The Concept is what every product is derived from so on the next stage we establish scenarios mapping in order to come up with the best one for our product. Designers and engineers develop certain prototypes and elements of the conceptual product design that are both technically feasible and economically viable. Engineers develop a preparatory stage of the overall building process, while designers develop modeling, layout and rendering options. Effectively, this means to perceive the product from the user’s perspective, putting functional prototypes in the hands of potential users to see how they react and how it works. During the process of assessment and tradeoffs between performance attributes, a final version is chosen.

Estimation. Another process which is being carried out simultaneously involves estimating all the resources needed for the future development and assessing its commercial potential. It is mandatory to depend on the product and its requirements, the guidelines, the characteristics of prototype, the resources of time and manpower and the costs.

Now we have grounds to define more precisely what our product should look like and move forward with a Product Strategy. Product Strategy is not only about a specification of features, it is the embodiment of a specified state of what we are trying to obtain and how we are going to do that trick. At this stage, we schedule a complex program of our product. We’ll also try to take into account the instant and long-term requirements like third-party maintenance and network support. The ultimate goal is to ensure that business objectives, technology, and creative design are captured properly and communicated to all team members. Following this connection of efforts, we create The Product Strategy devided into modules, dependencies, milestones, required assets and liabilities, and the product technical conditions.

Product Strategy helps to build up logical blocks of work that will support Product Development. The objective of Product Development is to generate a product that meets the requirements and expectations of our users and pass it over into their hands with dispatch. This is not to say that we have to build any attractive additional features or trimmings that our strategy originally has drawn. We will table that for later, yet in the final stages of an enterprise we should focus our efforts on enduring fundamental principles and act in such a way as intentionally to give someone an advantage by means of our product using already available technology.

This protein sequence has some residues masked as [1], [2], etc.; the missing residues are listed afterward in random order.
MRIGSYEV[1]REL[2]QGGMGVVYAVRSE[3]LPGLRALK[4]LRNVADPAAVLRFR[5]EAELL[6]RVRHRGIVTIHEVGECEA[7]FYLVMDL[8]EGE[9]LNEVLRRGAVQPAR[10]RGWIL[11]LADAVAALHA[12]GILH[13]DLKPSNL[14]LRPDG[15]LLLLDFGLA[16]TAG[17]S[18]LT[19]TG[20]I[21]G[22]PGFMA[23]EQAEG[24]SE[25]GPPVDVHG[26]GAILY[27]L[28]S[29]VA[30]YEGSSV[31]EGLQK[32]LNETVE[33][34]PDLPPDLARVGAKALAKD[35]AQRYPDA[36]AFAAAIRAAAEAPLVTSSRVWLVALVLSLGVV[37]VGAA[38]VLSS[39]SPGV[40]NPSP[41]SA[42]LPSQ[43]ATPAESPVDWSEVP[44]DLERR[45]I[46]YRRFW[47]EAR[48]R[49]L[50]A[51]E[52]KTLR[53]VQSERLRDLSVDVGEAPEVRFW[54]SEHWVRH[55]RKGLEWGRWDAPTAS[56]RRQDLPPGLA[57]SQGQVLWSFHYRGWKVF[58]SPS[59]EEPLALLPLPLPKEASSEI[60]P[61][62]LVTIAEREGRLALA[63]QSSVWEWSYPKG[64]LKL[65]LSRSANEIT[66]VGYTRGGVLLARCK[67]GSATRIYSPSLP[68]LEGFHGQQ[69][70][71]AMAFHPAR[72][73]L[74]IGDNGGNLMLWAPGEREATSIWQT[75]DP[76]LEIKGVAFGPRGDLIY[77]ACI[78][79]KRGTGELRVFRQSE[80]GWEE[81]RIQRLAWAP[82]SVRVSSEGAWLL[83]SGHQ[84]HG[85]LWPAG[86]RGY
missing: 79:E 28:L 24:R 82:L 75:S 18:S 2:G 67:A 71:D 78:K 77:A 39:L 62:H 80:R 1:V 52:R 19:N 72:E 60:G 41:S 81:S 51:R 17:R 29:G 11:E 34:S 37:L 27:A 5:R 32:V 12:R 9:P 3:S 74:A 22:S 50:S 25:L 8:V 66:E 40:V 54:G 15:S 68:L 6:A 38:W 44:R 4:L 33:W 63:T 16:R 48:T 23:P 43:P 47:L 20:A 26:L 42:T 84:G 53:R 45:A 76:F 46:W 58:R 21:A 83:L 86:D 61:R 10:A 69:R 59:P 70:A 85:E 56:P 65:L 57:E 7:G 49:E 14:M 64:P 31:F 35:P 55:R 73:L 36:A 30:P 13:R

Testing checks and proves the validity of the product that it functions properly and is technically stable, and also verifies that a product is helpful and effective. Testing directly conducted with a specific user base requires a Beta version. Thus we will uncover design issues and incompatibilities that may not have naturally been detected in any other way. It is of the utmost importance to provide a decent feedback and let a user to reach out to a product in a natural way. A viable Beta program can expand into another round of Recognition, either shaped like a new product or as an extension of the product being approved.

Launch. Lastly, when a product enables to make it all the way round all circles of development, there’s only one little thing left to do is bring it at the market. Immediately after that, the product life cycle executive will make sure the company uses their effort, commitment and investment to the best advantage. The equation is simple: research breeds high demand products.

Originally published at on August 1, 2016.